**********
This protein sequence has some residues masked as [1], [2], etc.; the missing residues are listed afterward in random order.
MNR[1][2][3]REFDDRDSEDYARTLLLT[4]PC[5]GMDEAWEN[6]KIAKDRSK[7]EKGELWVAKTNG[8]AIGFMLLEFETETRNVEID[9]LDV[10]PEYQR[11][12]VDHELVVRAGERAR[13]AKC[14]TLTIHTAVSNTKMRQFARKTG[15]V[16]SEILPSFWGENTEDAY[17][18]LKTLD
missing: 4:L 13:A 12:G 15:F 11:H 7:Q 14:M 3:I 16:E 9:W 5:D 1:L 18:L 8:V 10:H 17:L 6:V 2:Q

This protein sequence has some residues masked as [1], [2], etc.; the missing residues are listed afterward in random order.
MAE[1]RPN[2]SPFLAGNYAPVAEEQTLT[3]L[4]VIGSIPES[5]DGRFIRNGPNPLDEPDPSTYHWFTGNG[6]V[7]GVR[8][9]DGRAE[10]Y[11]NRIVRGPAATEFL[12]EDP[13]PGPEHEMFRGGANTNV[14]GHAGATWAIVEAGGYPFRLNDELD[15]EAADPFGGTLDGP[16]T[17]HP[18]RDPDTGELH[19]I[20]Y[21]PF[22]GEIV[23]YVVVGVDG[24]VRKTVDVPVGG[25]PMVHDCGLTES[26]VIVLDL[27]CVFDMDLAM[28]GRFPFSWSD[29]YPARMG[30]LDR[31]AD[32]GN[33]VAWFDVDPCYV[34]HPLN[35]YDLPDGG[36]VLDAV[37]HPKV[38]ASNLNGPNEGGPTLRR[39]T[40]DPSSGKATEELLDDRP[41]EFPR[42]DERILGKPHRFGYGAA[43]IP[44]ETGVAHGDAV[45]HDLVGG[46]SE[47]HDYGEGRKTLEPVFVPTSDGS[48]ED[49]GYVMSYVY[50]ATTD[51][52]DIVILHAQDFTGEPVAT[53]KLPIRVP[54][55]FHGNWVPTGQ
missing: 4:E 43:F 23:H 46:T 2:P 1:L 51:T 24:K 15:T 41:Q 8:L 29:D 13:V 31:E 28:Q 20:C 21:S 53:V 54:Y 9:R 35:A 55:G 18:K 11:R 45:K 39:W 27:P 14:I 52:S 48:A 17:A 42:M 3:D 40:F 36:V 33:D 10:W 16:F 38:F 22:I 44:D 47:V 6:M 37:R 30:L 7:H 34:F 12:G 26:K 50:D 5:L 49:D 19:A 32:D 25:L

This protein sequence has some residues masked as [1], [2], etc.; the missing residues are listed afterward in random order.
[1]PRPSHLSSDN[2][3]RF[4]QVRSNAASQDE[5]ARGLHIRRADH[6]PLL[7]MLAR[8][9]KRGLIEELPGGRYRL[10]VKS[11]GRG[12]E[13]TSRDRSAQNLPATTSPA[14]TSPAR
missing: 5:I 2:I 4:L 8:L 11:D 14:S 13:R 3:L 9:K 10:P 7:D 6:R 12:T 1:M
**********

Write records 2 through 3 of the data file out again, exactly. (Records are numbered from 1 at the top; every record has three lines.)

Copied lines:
This protein sequence has some residues masked as [1], [2], etc.; the missing residues are listed afterward in random order.
MAE[1]RPN[2]SPFLAGNYAPVAEEQTLT[3]L[4]VIGSIPES[5]DGRFIRNGPNPLDEPDPSTYHWFTGNG[6]V[7]GVR[8][9]DGRAE[10]Y[11]NRIVRGPAATEFL[12]EDP[13]PGPEHEMFRGGANTNV[14]GHAGATWAIVEAGGYPFRLNDELD[15]EAADPFGGTLDGP[16]T[17]HP[18]RDPDTGELH[19]I[20]Y[21]PF[22]GEIV[23]YVVVGVDG[24]VRKTVDVPVGG[25]PMVHDCGLTES[26]VIVLDL[27]CVFDMDLAM[28]GRFPFSWSD[29]YPARMG[30]LDR[31]AD[32]GN[33]VAWFDVDPCYV[34]HPLN[35]YDLPDGG[36]VLDAV[37]HPKV[38]ASNLNGPNEGGPTLRR[39]T[40]DPSSGKATEELLDDRP[41]EFPR[42]DERILGKPHRFGYGAA[43]IP[44]ETGVAHGDAV[45]HDLVGG[46]SE[47]HDYGEGRKTLEPVFVPTSDGS[48]ED[49]GYVMSYVY[50]ATTD[51][52]DIVILHAQDFTGEPVAT[53]KLPIRVP[54][55]FHGNWVPTGQ
missing: 4:E 43:F 23:H 46:T 2:P 1:L 51:T 24:K 15:T 41:Q 8:L 29:D 13:V 31:E 28:Q 20:C 21:S 53:V 54:Y 9:R 35:A 55:G 18:K 11:R 45:K 39:W 27:P 14:I 52:S 48:A 17:A 42:M 3:D 40:F 36:V 33:D 10:W 16:F 38:F 22:I 44:D 47:V 6:M 37:R 30:L 7:H 34:F 12:G 26:K 50:D 5:L 49:D 19:A 32:D 25:L

This protein sequence has some residues masked as [1], [2], etc.; the missing residues are listed afterward in random order.
[1]PRPSHLSSDN[2][3]RF[4]QVRSNAASQDE[5]ARGLHIRRADH[6]PLL[7]MLAR[8][9]KRGLIEELPGGRYRL[10]VKS[11]GRG[12]E[13]TSRDRSAQNLPATTSPA[14]TSPAR
missing: 5:I 2:I 4:L 8:L 11:D 14:S 13:R 3:L 9:K 10:P 7:D 6:R 12:T 1:M